Collaborative Music Learning During the PandemicJanuary 12, 2021
A Partnership Between Hertfordshire Music Service and MusicFirst is helping with student engagement and overall mental health
Secondary schools in Hertfordshire county in the United Kingdom are finding that music and songwriting make a big difference in keeping their students engaged and connected during the pandemic, thereby helping students’ overall mental health.
Ben Stevens, Director of Music at Hertfordshire Music Service (HMS), helped drive the efforts to get more students to access audio solutions at home. Those solutions include Soundtrap’s online recording studio for music and podcasts – made possible through HMS’ partnership with MusicFirst with generous support from Arts Council England.
35 schools, nearly half the county’s secondary schools, are using MusicFirst and Soundtrap to enhance remote learning during the pandemic.
“We’re finding that with the right tools like Soundtrap, we can have a much bigger impact on the mental health of young people, the social isolation of young people, and re-engagement with general education as well,” Stevens said. “Students and particularly pre-teens and teenagers know exactly what music software and technology is out there, and they’re desperate to use technology in their studies. They’re all over it.”
Mark Taylor is the Director of Music at the Simon Balle School, one of the county’s secondary schools using Soundtrap during the pandemic. At Simon Balle School, one in three students learns an instrument from Year 2 to Year 13.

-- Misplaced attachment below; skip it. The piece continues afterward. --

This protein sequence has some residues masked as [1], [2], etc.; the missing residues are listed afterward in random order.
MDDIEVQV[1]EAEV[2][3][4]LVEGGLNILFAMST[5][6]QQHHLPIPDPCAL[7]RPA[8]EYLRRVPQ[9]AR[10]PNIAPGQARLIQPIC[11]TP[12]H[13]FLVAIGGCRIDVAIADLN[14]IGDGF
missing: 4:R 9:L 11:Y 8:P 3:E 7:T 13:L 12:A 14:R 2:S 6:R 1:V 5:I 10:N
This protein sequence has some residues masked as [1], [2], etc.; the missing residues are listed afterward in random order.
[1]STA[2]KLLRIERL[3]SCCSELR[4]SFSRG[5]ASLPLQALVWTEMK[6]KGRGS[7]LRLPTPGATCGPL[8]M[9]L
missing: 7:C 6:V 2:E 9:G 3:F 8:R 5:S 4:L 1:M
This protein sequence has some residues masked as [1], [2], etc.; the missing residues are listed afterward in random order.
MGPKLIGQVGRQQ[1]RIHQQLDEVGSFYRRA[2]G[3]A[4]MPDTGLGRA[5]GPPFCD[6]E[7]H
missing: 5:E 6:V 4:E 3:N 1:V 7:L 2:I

When COVID hit, students’ work on music compositions at Simon Balle did not stop. They were online and could continue their work with Soundtrap on an iPad or computer.
Taylor notes: “Music is at the heart of what we do. Soundtrap engages students because they’re able to work at home and collaborate with other students remotely as a result of it being cloud-based and integrated into Google Classroom.”
Taylor added that students gravitate to various Soundtrap features, including songwriting, recording, and beats options that enable them to build a song from scratch.
The ability to collaborate remotely has been helpful for students during the pandemic. Taylor also emphasizes another critical facet of being able to use Soundtrap at home. “I always believe it’s hard to be creative on demand like ‘You’ve got to do your composition.’ And the fact that they can work on it at home, it gives them more independence.”
Ben Stevens also uses Soundtrap to help keep students who are disillusioned with school engaged in learning, serving as both a prevention and intervention tool.
“We found that music ─ songwriting, in particular ─ gives students a way of expressing themselves, and it helps them re-engage with education and the ability to express themselves. It’s them. It’s their own lived experience in a song,” Stevens said.
On the prevention front, the goal is to provide a shared experience for young people where they can collaborate with other students and create their own music at home to keep them connected to school.
On the opposite end of the spectrum, at education support centers attended by students who have been expelled, Soundtrap and music serve a similar purpose.
“We engage them through music. It’s essentially an intervention, but it’s a mixture. It’s therapy. It’s education,” Stevens said.